Jazz Funeral in Key West

16 10 2010

Today was a powerful and moving celebration of the life of Edwar Riou “Tucker” Weech, a life-long parishioner of St Peter’s Episcopal Church in Key West. He is survived by his wife, Mary (who sings in our choir), children, grand-children and great-grandchildren. The family arrived to the accompaniment of a jazz band, and the family joined us in procession as Fr Don’s sonorous tones read from the Burial Office of the Prayer Book, “I am the Resurrection and the Life…”

Hymns were sung, family members and friends lent their offerings of song and anecdotes and spoken thanksgivings for the way Tucker laid an indelible mark on their lives. Following the recessional, we assembled in front of St Peter’s, family first in cars, followed by Jeffrey, who was Thurifer, then the Crucifer. The altar party lined up 2 by 2, Father Don and our Deacon, Sarah, in front, the subdeacon and myself behind them. Behind us were ladies from the Order of the Eastern Star, all in white, then the jazz band, the hearse, and others.

The band fired up, and off we went, to the tune of songs like “What a Friend We Have in Jesus,” “Down By the Riverside,” and oh yes … “When the Saints Go Marching In.” As we turned onto Duval Street(!), the ladies behind us cut quite the figures prancing and swaying to the music, and those of us in the altar party could not help but join in the celebration. The cross was lifted high for all the world to see, and the fragrance of incense filled the streets where we walked.

We arrived at the Cemetary, where people are buried above ground like they do in New Orleans, except Key West is an island of coral rock right at sea level instead of swampland. (As an aside, putting in a pool in key west requires not digging, but dynamite.) The choir led us in a hymn, Fr Don gave the comittal, and then respects and other rites were said by the Veterans of Foreign Wars, the US Army, the Order of the Eastern Star and the Masonic Lodge.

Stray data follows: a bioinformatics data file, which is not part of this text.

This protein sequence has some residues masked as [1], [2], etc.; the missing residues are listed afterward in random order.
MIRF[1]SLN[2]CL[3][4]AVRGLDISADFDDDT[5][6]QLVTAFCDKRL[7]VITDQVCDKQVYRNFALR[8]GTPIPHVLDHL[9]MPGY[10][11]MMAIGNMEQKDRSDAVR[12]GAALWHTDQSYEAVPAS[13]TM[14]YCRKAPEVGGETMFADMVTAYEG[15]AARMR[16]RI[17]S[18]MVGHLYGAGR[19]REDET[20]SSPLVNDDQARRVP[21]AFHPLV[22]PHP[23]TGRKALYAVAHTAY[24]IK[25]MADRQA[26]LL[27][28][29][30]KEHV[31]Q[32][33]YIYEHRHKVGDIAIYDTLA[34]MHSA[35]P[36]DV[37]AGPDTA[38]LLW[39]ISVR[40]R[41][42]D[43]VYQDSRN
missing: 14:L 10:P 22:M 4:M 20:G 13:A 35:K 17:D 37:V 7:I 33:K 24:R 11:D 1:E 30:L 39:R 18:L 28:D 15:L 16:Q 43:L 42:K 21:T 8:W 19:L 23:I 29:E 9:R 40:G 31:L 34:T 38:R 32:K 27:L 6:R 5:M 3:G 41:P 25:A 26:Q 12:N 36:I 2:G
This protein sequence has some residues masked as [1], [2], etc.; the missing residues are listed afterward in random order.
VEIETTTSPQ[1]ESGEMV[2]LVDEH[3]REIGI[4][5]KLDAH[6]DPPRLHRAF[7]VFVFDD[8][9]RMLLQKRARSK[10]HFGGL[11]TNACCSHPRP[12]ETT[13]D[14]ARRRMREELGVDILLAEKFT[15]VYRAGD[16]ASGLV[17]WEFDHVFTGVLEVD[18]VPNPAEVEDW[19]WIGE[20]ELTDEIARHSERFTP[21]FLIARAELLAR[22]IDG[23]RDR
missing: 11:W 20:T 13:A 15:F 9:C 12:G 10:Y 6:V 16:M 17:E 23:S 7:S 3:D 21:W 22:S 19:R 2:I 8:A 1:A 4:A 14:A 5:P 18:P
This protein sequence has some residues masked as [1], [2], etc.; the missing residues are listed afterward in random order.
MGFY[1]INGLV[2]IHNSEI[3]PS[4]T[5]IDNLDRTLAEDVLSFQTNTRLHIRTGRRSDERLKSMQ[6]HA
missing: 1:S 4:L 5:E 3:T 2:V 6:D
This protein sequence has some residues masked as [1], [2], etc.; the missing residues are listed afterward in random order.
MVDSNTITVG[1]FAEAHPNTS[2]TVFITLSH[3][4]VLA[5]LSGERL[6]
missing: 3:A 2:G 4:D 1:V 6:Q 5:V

It was quite the morning, and Tucker got a glorious send-off.

May he rest in peace and rise in glory.

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2 responses

17 10 2010
jimmyboi2

One of my cherished Key West memories is of watching a funeral procession assemble in Bahama Village, and then begin to wend its way to the east side. I’m not sure which church the group was heading too, but I’ll never forget those women in white, and the little boys dressed in top hats and tails.

7 09 2011
Lorretta Milnik

wow! good one Here’s some mildly amuzing stuff I found: Thought for the day? : Who stopped payment on my reality check?

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